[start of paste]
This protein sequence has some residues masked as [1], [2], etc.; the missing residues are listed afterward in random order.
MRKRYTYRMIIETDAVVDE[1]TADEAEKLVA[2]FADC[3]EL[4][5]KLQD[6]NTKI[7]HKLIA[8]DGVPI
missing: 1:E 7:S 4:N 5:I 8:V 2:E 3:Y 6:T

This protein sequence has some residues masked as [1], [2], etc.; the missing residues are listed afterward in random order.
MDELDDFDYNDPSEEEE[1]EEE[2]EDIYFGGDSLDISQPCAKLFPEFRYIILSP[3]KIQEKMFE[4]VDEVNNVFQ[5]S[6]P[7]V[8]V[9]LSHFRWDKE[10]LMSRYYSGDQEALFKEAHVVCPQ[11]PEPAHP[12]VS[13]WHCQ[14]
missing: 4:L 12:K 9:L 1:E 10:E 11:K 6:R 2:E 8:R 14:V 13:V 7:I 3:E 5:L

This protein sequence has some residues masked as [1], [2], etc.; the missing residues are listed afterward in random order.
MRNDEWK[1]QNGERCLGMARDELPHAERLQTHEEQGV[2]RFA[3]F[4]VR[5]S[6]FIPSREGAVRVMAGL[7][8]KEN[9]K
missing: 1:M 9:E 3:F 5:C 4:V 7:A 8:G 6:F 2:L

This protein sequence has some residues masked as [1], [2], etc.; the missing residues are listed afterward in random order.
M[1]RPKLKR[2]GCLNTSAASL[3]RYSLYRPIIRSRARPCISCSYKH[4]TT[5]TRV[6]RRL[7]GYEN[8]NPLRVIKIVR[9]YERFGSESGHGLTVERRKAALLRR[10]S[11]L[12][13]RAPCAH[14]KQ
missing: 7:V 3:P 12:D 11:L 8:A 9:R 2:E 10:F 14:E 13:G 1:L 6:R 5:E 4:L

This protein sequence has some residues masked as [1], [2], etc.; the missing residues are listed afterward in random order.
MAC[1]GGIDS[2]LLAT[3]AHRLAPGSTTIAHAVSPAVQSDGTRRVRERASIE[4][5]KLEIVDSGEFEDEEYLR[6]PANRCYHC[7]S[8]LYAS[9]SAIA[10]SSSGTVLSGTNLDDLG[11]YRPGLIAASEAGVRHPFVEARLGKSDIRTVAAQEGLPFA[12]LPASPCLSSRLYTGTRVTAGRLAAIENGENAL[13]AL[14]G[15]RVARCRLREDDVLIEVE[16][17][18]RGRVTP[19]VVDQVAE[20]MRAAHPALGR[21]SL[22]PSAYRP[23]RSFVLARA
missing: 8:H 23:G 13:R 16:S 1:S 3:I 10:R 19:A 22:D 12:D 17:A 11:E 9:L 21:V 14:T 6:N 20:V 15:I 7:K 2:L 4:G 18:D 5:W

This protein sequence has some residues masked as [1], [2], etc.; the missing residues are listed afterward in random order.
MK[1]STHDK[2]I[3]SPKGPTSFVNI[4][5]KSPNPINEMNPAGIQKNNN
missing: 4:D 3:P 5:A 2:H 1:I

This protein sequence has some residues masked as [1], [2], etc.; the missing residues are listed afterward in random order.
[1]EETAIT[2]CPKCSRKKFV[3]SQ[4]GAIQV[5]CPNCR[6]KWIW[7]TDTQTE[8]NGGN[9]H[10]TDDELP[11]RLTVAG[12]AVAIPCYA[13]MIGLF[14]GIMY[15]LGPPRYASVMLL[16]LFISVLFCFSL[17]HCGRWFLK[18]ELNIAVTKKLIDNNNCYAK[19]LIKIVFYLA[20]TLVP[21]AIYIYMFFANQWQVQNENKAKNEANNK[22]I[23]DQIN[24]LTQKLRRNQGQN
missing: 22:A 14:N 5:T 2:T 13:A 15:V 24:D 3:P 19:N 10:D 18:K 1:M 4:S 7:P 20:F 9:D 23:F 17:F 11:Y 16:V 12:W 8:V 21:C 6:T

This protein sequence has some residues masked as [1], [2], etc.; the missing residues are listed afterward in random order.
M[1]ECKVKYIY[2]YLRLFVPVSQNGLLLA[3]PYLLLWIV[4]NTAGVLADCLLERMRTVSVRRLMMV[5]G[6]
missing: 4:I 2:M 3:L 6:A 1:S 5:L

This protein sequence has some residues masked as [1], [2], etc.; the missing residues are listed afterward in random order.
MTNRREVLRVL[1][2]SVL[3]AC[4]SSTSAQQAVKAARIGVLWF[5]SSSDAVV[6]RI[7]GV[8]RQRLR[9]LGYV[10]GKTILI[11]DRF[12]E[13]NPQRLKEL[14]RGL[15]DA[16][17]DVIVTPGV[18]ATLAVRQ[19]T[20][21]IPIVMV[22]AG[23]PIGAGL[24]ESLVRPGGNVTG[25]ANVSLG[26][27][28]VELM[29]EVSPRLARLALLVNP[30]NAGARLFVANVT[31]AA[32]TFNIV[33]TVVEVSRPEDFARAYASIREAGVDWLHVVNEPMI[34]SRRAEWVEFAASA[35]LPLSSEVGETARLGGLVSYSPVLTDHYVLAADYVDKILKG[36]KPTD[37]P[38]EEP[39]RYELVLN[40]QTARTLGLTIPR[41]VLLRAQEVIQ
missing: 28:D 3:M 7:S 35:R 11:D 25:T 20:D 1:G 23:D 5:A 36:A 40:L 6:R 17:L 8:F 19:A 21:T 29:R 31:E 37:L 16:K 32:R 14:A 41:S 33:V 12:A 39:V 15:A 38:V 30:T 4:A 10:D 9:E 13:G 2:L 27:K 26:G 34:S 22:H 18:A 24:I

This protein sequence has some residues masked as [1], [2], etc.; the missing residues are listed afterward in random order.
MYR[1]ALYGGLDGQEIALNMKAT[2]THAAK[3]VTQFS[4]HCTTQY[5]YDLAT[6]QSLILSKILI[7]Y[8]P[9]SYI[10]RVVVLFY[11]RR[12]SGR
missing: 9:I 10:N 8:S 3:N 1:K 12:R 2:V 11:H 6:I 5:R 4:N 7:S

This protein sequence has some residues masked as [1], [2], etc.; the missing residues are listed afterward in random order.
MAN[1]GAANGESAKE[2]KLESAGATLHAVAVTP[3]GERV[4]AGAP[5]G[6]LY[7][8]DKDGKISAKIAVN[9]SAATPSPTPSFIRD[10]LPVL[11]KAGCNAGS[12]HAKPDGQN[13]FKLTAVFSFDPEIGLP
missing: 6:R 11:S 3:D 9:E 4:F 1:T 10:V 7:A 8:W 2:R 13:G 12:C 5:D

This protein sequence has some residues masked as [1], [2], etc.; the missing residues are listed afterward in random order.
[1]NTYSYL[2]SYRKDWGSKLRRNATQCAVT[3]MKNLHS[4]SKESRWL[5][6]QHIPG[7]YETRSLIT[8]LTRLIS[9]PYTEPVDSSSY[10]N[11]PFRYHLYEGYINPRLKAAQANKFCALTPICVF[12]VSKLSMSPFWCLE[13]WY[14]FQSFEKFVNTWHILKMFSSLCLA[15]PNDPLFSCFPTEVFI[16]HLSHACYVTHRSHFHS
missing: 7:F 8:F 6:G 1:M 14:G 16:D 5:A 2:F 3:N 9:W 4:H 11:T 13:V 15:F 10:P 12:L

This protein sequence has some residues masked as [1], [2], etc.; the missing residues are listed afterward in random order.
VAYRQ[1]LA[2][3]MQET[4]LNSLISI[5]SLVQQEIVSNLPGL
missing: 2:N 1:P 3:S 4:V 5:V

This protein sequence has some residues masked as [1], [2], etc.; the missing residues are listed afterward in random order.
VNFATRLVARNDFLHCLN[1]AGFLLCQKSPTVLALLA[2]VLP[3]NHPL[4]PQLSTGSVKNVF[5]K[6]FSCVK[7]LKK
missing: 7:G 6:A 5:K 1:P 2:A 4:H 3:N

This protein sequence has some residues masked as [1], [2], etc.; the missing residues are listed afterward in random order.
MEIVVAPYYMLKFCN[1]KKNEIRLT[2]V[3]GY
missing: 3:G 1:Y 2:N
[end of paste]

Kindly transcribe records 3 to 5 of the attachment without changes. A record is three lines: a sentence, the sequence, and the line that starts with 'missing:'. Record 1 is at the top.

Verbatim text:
This protein sequence has some residues masked as [1], [2], etc.; the missing residues are listed afterward in random order.
MRNDEWK[1]QNGERCLGMARDELPHAERLQTHEEQGV[2]RFA[3]F[4]VR[5]S[6]FIPSREGAVRVMAGL[7][8]KEN[9]K
missing: 1:M 9:E 3:F 5:C 4:V 7:A 8:G 6:F 2:L

This protein sequence has some residues masked as [1], [2], etc.; the missing residues are listed afterward in random order.
M[1]RPKLKR[2]GCLNTSAASL[3]RYSLYRPIIRSRARPCISCSYKH[4]TT[5]TRV[6]RRL[7]GYEN[8]NPLRVIKIVR[9]YERFGSESGHGLTVERRKAALLRR[10]S[11]L[12][13]RAPCAH[14]KQ
missing: 7:V 3:P 12:D 11:L 8:A 9:R 2:E 10:F 14:E 13:G 1:L 6:R 5:E 4:L

This protein sequence has some residues masked as [1], [2], etc.; the missing residues are listed afterward in random order.
MAC[1]GGIDS[2]LLAT[3]AHRLAPGSTTIAHAVSPAVQSDGTRRVRERASIE[4][5]KLEIVDSGEFEDEEYLR[6]PANRCYHC[7]S[8]LYAS[9]SAIA[10]SSSGTVLSGTNLDDLG[11]YRPGLIAASEAGVRHPFVEARLGKSDIRTVAAQEGLPFA[12]LPASPCLSSRLYTGTRVTAGRLAAIENGENAL[13]AL[14]G[15]RVARCRLREDDVLIEVE[16][17][18]RGRVTP[19]VVDQVAE[20]MRAAHPALGR[21]SL[22]PSAYRP[23]RSFVLARA
missing: 8:H 23:G 13:R 16:S 1:S 3:I 10:R 19:A 22:D 12:D 17:A 11:E 9:L 21:V 14:T 6:N 20:V 15:I 7:K 2:L 4:G 18:D 5:W